Ask of Politicians the End for which Laws were originally designed ; and they will answer, that the Laws were designed as a Protection for the Poor and Weak, against the Oppression of the Rich and Powerful. But surely no Pretence can be so ridiculous; a Man might as well tell me he has taken off my Load, because he has changed the Burthen. If the poor Man is not able to support his Suit, according to the vexatious and expensive Manner established in civilized Countries, has not the Rich as great an Advantage over him as the Strong has over the Weak in a State of Nature? But we will not place the State of Nature, which is the Reign of God, in Competition with Political Society, which is the absurd Usurpation of Man. In a State of Nature, it is true, that a Man of superior Force may beat or rob me; but then it is true, that I am at full Liberty to defend mself, or make Reprisal by Surprize or byCunning, or by any other way in which I may bo
superior superior to him. But in Political Society, a' rich Man may rob me in another way. I cannot defend myself; for Money is the only Weapoa with which We are allowed to fight. And if I attempt to avenge myself, the whole Force of that Society is ready to comple/e my Ruin.
A good Parson once said, that where Mystery begins, Religion ends. Cannot I fay, as truly at least* of human Laws, that where Mystery begins, Justice ends? It is hard to fay, whether the Doctors of Law pr Divinity have made the greater Advances in the lucrative Business of Mystery. The Lawyers, Es. well as the Theologians, have erected another Reason besides Natural Reason; and the Result has been, another Justice besides-Natural Justice. They have so bewildered the World and themselves in un-i meaning Forms and Ceremonies, and so perplexed the plainest Matters with metaphysical Jargon, that it carries the highest Danger to a Man out of that Profession, to make the least Step without their Advice and Assistance. Thus, by confining to themselves the Knowledge of the Foundation of all Men's Lives and Properties, they have reduced all Mankind into the most abject and servile Dependence. We are Tenants at the Will of these Gentlemen for every thing; and a metaphysical Quibble is to decide whether the greatest Villain breathing shall meet his Deserts, or escape with Impunity, or whether the best Man in the Society shall not be reduced to the lowest and most despicable Condition it affords. Jn a word, my Lord, the Injustice, Delay, Puerility,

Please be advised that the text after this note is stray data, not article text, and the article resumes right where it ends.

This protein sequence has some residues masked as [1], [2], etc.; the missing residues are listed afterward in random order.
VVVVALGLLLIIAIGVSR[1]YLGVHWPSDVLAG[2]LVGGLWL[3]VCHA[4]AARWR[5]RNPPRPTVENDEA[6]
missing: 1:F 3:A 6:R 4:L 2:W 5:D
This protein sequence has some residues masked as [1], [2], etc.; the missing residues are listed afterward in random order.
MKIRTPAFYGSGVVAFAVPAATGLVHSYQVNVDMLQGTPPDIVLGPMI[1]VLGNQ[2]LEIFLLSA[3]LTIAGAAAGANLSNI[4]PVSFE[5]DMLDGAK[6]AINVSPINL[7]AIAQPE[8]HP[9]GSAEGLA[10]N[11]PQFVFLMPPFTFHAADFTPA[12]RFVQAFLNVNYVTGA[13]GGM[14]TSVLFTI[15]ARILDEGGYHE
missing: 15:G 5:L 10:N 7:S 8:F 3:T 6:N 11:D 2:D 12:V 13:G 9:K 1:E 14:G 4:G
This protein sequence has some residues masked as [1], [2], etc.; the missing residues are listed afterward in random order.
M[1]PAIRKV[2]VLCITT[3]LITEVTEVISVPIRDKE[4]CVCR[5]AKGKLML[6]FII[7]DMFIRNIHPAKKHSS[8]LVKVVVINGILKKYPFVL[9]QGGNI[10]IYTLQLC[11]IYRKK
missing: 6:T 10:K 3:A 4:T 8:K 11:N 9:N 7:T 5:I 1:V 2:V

Vol. II. F false false Refinement, and affected Mystery of the Law are such, that many, who live under it, come to admire and envy the Expedition, Simplicity, and Equality of arbitrary Judgments. I need insist the left on this Article to your Lordship, as you have frequently lamented the Miseries derived to us from Artificial Law, and your Candor is the more to be admired and applauded in this, as your Lordship's noble House has derived its Wealth and its Honours from that Profession.
Before we finish our Examination of Artificial Society, I shall lead your Lordship into a closer Consideration of the Relations which it gives Birth to, and the Benefits, if such they are, which result from these Relations. The most obvious Division of Society is into Rich and Poor; and it is no less obvious, that the Number of the former bear a great Disproportion to those of the latter. The whole Business of the Poor is to administer to the Idleness, Folly, and Luxury of the Rich; and that of the Rich, in Return, is to find the best Methods of confirming the Slavery and increasing the Burthens of the Poor. In a State of Nature, it is an invariable Law, that a Man's Acquisitions are in Proportion to his Labours. In a State of Artificial Society, it is a Law as constant and as invariable, that those who labour most, enjoy the fewest Things; and that those who labour not at all, have the greatest Number of Enjoyments. A Constitution of Things this, strange and ridiculous beyond Expression. We scarce believe